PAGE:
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i thank you then end up, having different governments arrangements to take you clor to that european union and the significance of that remember being told by many colleagues who served in both nato and the eu, not british kp colleagues, european colleagues that there is a subtle difference between unanimity which ishe european union requires and consensus which is what nato requires and it is funmentally the switch between what is permitted and what is prohibited. if you have a bank with institutional funding you would end up just because of the need to run that in a certain way you would then end up moving away from consensus and into unanimity and i think then you would end up with a different sort of dynamic in the alliance and my personal view is that better to keep things as they are in funding terms but this nation of spending is very
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interesting. >> what you think, ambassador? >> the issue and the link between the cyber and resilience of course ambassador lute is completely right that when we look at and see hostile attacks undethe kinetic cyber attack ey are all linked to resilience and all linked to investments and national responsibilities and all allied responsibilities we look at cyber and of course, w already have cyber defense and cyber is included in the defense so there is or there are tools how to help assess the allied investment priorities and it is not easy or as straightforward with certain types of military capabilities. it requires cooperation from the prive sector and individuals
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so if there is a whole society and as we have seen with recent developments also some tire attacks and hacking it does concern t government after themselves and private sector as much as everybody else so the answer tre is yes, government commitment, policies in place, cyber sector aware and collaboration and the individual resilience citizens and of course they are to understand and be aware andrepare to respond if necessary individually and prevent onltiple. on the nato bank we are discussing all types ofovelty ideas and various work themes around the e's emerging technologies and what is the best way to finance quickly and with agility with initiatives
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calling for the psychological edge soo' tre is a wishor more normate approach to help finance it and whether that's a bank would b a new novelty way to do that and achieve that goal, as we need, i agree that would probably require ite a strong discussion and serious discussion and may be not be an easy answer. >> lauren, let me -- >> quickly i want to bring lauren and hear. >> on cyber, think nato needs to link much more closely with the eu. the eu required a national cyber assessment from each of its member states and nato has not done that in the eu has sown an institutional toolbox and nato has not quite done that and nato still talks about guidelines, not standards so i think there
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is some catch appear. nato needs to be more aggressive with regard to its cyber and conntions to resilience. >> but this is specifically linked to 5g and while way, the toolbox and the assessment of possible vulnerabilities but yeah, you are right. although, many of those countries of course our nato allies there would be some who aren't. lauren, let me bring you in on resilience and in particular, what do you think? when we talk about whether some of these things should be regulated or mandated by nato but the topic of this essay is whether itif should be officialy declared another task of nato appeared when i think of nato's core tasks they all inherently include a need for resilience. do you think this should be specified as yet another core task? >> i think the point on was lands is really important.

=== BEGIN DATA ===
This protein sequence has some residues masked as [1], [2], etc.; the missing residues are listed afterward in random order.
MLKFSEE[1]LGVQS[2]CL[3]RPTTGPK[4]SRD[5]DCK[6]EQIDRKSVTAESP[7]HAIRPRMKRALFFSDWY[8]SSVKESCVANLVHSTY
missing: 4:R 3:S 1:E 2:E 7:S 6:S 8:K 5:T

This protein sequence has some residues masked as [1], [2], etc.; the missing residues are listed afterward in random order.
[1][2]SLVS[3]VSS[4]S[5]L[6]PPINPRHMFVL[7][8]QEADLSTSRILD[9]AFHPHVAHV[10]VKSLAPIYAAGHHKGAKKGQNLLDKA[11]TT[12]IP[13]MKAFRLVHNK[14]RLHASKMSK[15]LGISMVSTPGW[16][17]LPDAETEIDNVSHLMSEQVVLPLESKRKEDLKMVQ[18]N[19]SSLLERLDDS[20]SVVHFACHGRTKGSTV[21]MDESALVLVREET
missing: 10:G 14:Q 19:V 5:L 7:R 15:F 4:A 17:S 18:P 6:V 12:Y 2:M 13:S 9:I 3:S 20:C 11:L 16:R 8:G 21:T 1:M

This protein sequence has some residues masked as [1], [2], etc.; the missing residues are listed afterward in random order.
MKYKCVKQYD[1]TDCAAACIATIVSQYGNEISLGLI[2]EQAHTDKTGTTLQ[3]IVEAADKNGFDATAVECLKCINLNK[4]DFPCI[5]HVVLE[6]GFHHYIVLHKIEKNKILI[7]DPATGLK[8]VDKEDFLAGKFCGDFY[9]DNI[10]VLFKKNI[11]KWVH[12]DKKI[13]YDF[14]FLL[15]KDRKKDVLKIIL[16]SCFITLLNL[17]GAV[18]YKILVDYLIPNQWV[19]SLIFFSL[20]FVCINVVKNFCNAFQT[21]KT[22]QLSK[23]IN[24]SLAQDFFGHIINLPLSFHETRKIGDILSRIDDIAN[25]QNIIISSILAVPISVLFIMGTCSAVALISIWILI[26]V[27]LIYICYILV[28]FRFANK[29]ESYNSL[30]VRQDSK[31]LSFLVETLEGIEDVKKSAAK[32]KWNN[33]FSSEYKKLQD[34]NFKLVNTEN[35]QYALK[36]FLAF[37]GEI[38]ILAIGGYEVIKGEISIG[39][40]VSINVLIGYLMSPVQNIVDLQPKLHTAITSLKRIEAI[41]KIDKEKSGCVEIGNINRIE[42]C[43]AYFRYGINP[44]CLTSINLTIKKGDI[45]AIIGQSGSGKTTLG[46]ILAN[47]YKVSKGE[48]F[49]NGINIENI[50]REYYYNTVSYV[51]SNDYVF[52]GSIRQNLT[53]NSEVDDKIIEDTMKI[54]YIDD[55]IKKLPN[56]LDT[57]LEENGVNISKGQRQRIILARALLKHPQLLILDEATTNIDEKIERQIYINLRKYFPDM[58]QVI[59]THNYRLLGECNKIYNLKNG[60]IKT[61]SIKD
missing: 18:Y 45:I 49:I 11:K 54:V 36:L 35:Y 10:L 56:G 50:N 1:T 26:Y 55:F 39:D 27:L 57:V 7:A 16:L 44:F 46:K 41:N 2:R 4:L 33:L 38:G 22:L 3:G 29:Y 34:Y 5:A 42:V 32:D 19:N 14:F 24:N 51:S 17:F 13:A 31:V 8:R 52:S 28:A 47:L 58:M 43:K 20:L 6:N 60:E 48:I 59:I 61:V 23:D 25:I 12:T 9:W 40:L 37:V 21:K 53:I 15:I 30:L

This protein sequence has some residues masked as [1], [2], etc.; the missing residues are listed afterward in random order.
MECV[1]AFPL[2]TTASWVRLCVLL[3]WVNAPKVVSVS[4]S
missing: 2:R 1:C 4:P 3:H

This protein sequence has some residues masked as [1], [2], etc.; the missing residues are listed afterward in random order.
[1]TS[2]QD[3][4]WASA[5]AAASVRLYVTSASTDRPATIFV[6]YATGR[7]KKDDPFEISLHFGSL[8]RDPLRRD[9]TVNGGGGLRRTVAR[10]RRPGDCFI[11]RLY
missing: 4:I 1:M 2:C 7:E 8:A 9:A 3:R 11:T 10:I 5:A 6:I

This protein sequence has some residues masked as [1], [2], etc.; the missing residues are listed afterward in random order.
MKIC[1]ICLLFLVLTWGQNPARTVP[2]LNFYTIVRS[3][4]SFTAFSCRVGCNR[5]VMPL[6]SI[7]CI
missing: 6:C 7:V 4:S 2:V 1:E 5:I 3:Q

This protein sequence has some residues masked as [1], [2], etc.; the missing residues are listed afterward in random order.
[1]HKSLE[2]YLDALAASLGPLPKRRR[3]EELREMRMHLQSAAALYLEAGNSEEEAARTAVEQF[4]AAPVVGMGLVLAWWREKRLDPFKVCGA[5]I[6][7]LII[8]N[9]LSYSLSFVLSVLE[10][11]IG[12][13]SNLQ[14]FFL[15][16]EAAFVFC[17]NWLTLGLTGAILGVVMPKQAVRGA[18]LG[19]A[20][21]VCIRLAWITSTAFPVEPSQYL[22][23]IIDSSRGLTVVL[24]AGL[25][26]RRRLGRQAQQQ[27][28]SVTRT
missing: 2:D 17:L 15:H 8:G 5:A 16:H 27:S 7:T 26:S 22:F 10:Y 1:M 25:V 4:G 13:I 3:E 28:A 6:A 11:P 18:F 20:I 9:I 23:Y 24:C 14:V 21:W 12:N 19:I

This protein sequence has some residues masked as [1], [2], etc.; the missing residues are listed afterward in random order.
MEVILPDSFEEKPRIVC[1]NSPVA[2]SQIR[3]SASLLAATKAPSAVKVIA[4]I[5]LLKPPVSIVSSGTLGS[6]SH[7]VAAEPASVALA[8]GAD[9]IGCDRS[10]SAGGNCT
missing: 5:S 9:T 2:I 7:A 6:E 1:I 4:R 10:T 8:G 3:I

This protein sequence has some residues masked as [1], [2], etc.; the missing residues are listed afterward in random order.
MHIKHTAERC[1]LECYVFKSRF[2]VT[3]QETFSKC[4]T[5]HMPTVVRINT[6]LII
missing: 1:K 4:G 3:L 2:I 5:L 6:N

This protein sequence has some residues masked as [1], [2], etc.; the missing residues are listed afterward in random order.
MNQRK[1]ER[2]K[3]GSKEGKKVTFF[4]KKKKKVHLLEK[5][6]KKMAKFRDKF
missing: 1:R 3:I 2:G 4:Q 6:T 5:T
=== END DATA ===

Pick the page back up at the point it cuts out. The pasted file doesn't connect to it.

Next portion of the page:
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as you say, and runs through and permeates across everything nato does and unfortunately i think this has created a little bit of buzz around us where it kinda means something different to everyone and for that reason everyone vigorously nods when you talk about resiliency because we all think is a good thing and i think the challenge is we should incorporate that more specifically into what nato does butd feels intangible and difficult to measure and that's exacerbated by thesu fact that there are so many players involved whether that's national bodies, international institutions or civil society and private sector and they contribute to resilienceen and different ways and there is no one-size-fits-all because it looks difrent to each actor and requires a context and that scale to make it massively expensive and there is no to drive this resources behind it
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and nato could do this and deould do this and i think we have a lot more to do in terms of defining exactly what we need and nato pledges talk about providing public services during disasters and crises and bears the context of societal resilience to disinformation or resilience and critical infrastructure but i think it's probably a combination of all of those things but we need to determine where are our exact goals and who is responsible for doing what and that stuff is important but one thing i'm encouraged about is that in october when nato defense ministers did agree to strengthen the allied resilience pledge for nato leaders meet next year and i think that started to lay the groundwork for the ability here and about codifying and what exactly we are trying to do and get ahead ofou church ox and not think of it so much as a reaction but